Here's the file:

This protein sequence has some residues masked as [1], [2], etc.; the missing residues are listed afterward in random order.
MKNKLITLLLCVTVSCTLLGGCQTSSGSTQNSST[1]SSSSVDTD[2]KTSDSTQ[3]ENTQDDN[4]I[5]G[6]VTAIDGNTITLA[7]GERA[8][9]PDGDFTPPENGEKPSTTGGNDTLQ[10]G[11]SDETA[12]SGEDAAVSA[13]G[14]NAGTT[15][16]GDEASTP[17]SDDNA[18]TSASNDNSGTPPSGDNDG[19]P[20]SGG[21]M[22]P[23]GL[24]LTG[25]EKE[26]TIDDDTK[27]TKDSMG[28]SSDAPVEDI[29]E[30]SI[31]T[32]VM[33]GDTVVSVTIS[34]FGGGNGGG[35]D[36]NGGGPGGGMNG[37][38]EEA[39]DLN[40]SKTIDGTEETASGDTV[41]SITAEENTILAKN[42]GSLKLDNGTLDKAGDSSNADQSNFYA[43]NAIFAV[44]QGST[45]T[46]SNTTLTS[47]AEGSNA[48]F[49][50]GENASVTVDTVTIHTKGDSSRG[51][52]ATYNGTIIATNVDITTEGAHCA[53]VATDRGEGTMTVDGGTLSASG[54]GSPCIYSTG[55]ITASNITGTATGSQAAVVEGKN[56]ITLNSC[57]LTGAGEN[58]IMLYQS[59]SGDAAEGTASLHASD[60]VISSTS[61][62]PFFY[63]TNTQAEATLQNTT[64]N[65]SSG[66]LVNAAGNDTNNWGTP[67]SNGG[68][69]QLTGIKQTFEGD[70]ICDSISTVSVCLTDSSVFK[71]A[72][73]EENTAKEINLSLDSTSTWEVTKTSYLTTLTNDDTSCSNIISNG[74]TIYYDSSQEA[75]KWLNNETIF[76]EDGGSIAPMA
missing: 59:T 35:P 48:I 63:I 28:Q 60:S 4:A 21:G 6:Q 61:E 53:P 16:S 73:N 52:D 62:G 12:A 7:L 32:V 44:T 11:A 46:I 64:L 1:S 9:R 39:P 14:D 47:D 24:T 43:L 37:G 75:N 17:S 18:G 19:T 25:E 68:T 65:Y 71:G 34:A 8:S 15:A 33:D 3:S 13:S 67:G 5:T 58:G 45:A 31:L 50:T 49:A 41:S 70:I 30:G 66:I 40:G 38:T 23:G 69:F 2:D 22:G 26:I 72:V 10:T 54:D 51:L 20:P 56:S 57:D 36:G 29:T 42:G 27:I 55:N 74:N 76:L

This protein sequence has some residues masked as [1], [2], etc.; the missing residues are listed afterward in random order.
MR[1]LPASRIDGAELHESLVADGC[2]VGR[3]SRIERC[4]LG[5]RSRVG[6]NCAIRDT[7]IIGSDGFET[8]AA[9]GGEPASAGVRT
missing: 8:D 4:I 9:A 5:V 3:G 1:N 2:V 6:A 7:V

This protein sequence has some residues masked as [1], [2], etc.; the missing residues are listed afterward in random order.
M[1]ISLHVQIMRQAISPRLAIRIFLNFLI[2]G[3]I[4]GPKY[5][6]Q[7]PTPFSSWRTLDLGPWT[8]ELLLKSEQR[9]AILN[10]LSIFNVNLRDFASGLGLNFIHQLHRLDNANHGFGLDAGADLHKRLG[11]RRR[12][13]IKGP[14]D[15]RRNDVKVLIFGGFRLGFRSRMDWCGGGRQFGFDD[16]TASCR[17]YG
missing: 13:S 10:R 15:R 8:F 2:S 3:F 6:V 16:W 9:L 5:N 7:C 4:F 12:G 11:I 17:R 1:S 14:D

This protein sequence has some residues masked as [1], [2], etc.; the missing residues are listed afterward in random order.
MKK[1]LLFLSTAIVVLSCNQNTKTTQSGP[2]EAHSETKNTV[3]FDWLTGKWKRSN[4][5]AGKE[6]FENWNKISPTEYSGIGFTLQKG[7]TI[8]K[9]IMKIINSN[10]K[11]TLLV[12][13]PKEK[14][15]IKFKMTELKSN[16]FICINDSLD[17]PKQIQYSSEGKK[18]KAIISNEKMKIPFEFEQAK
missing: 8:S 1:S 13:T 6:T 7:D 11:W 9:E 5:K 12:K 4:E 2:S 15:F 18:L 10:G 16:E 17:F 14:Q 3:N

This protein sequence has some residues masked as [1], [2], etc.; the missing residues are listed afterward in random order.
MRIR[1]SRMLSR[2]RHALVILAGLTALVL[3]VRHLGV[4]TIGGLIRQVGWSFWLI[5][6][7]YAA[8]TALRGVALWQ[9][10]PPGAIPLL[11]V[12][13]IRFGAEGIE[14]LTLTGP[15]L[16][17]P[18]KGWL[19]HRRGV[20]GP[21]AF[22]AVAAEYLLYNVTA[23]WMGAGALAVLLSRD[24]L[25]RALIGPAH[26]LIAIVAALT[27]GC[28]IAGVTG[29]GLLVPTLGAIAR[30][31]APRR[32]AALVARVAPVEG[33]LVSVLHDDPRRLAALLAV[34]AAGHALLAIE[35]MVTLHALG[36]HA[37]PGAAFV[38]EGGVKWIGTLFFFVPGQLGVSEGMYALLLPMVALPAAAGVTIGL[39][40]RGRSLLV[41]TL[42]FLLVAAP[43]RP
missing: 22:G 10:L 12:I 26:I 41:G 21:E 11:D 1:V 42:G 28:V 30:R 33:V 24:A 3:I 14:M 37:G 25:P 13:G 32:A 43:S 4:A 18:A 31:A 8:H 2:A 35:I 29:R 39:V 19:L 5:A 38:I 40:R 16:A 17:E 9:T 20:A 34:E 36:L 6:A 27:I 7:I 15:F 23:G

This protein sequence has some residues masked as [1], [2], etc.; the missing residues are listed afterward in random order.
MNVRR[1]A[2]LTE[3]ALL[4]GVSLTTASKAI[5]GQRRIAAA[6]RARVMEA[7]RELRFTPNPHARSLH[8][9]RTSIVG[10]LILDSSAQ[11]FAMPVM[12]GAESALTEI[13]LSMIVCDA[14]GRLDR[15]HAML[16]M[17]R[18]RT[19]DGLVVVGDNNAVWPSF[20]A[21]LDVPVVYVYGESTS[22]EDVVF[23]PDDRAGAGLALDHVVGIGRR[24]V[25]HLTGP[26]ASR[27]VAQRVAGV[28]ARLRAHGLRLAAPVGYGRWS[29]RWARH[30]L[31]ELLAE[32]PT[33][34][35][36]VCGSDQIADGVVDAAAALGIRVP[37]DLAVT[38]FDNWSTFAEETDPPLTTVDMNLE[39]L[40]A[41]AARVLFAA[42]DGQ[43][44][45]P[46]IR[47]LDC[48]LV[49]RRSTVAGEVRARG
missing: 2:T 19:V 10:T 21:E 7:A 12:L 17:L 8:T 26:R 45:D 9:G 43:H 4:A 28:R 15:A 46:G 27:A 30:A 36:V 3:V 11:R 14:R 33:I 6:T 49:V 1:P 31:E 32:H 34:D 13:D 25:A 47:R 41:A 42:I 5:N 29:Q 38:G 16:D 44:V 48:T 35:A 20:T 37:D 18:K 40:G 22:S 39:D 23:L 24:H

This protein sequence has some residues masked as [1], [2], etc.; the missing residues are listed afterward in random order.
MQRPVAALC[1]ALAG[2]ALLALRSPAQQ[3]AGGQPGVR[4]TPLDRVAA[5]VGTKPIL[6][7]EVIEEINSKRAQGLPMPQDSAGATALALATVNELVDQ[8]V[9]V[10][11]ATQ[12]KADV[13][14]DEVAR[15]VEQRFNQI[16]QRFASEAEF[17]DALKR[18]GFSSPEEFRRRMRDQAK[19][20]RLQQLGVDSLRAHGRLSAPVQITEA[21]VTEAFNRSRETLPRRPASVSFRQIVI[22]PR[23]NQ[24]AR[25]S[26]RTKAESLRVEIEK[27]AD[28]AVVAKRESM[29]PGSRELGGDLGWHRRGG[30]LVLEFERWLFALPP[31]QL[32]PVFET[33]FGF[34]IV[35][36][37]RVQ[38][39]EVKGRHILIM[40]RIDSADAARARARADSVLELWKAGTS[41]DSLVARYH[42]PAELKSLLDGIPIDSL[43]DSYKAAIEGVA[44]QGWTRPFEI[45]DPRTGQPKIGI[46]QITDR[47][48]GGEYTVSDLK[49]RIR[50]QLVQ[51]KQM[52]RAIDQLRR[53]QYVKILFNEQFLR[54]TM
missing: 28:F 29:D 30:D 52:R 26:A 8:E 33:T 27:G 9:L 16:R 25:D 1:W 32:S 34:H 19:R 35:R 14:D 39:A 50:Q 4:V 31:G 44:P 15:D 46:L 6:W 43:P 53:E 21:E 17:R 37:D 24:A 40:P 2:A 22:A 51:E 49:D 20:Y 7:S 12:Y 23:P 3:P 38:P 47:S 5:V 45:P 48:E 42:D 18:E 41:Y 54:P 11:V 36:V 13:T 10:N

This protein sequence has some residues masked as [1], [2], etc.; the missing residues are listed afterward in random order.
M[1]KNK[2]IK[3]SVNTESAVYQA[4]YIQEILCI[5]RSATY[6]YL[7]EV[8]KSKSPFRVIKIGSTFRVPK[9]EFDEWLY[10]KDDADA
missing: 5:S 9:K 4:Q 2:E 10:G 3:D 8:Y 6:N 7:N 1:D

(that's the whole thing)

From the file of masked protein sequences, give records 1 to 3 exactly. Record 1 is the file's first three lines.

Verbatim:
This protein sequence has some residues masked as [1], [2], etc.; the missing residues are listed afterward in random order.
MKNKLITLLLCVTVSCTLLGGCQTSSGSTQNSST[1]SSSSVDTD[2]KTSDSTQ[3]ENTQDDN[4]I[5]G[6]VTAIDGNTITLA[7]GERA[8][9]PDGDFTPPENGEKPSTTGGNDTLQ[10]G[11]SDETA[12]SGEDAAVSA[13]G[14]NAGTT[15][16]GDEASTP[17]SDDNA[18]TSASNDNSGTPPSGDNDG[19]P[20]SGG[21]M[22]P[23]GL[24]LTG[25]EKE[26]TIDDDTK[27]TKDSMG[28]SSDAPVEDI[29]E[30]SI[31]T[32]VM[33]GDTVVSVTIS[34]FGGGNGGG[35]D[36]NGGGPGGGMNG[37][38]EEA[39]DLN[40]SKTIDGTEETASGDTV[41]SITAEENTILAKN[42]GSLKLDNGTLDKAGDSSNADQSNFYA[43]NAIFAV[44]QGST[45]T[46]SNTTLTS[47]AEGSNA[48]F[49][50]GENASVTVDTVTIHTKGDSSRG[51][52]ATYNGTIIATNVDITTEGAHCA[53]VATDRGEGTMTVDGGTLSASG[54]GSPCIYSTG[55]ITASNITGTATGSQAAVVEGKN[56]ITLNSC[57]LTGAGEN[58]IMLYQS[59]SGDAAEGTASLHASD[60]VISSTS[61][62]PFFY[63]TNTQAEATLQNTT[64]N[65]SSG[66]LVNAAGNDTNNWGTP[67]SNGG[68][69]QLTGIKQTFEGD[70]ICDSISTVSVCLTDSSVFK[71]A[72][73]EENTAKEINLSLDSTSTWEVTKTSYLTTLTNDDTSCSNIISNG[74]TIYYDSSQEA[75]KWLNNETIF[76]EDGGSIAPMA
missing: 59:T 35:P 48:I 63:I 28:Q 60:S 4:A 21:G 6:Q 61:E 53:P 16:S 73:N 52:D 62:G 12:A 7:L 32:V 44:T 11:A 46:I 64:L 1:S 9:R 39:P 14:D 47:D 24:T 43:L 37:G 75:N 17:S 18:G 19:T 25:E 68:T 65:Y 71:G 34:A 8:S 15:A 33:D 3:S 13:S 67:G 5:T 58:G 45:A 31:L 50:T 49:A 41:S 70:I 30:G 66:I 40:G 38:T 23:G 69:F 2:D 22:G 26:I 72:V 10:T 54:D 51:L 20:P 56:S 57:D 36:G 29:T 42:G 27:I 55:N 74:N 76:L

This protein sequence has some residues masked as [1], [2], etc.; the missing residues are listed afterward in random order.
MR[1]LPASRIDGAELHESLVADGC[2]VGR[3]SRIERC[4]LG[5]RSRVG[6]NCAIRDT[7]IIGSDGFET[8]AA[9]GGEPASAGVRT
missing: 8:D 4:I 9:A 5:V 3:G 1:N 2:V 6:A 7:V

This protein sequence has some residues masked as [1], [2], etc.; the missing residues are listed afterward in random order.
M[1]ISLHVQIMRQAISPRLAIRIFLNFLI[2]G[3]I[4]GPKY[5][6]Q[7]PTPFSSWRTLDLGPWT[8]ELLLKSEQR[9]AILN[10]LSIFNVNLRDFASGLGLNFIHQLHRLDNANHGFGLDAGADLHKRLG[11]RRR[12][13]IKGP[14]D[15]RRNDVKVLIFGGFRLGFRSRMDWCGGGRQFGFDD[16]TASCR[17]YG
missing: 13:S 10:R 15:R 8:F 2:S 3:F 6:V 16:W 9:L 5:N 7:C 4:F 12:G 11:I 17:R 1:S 14:D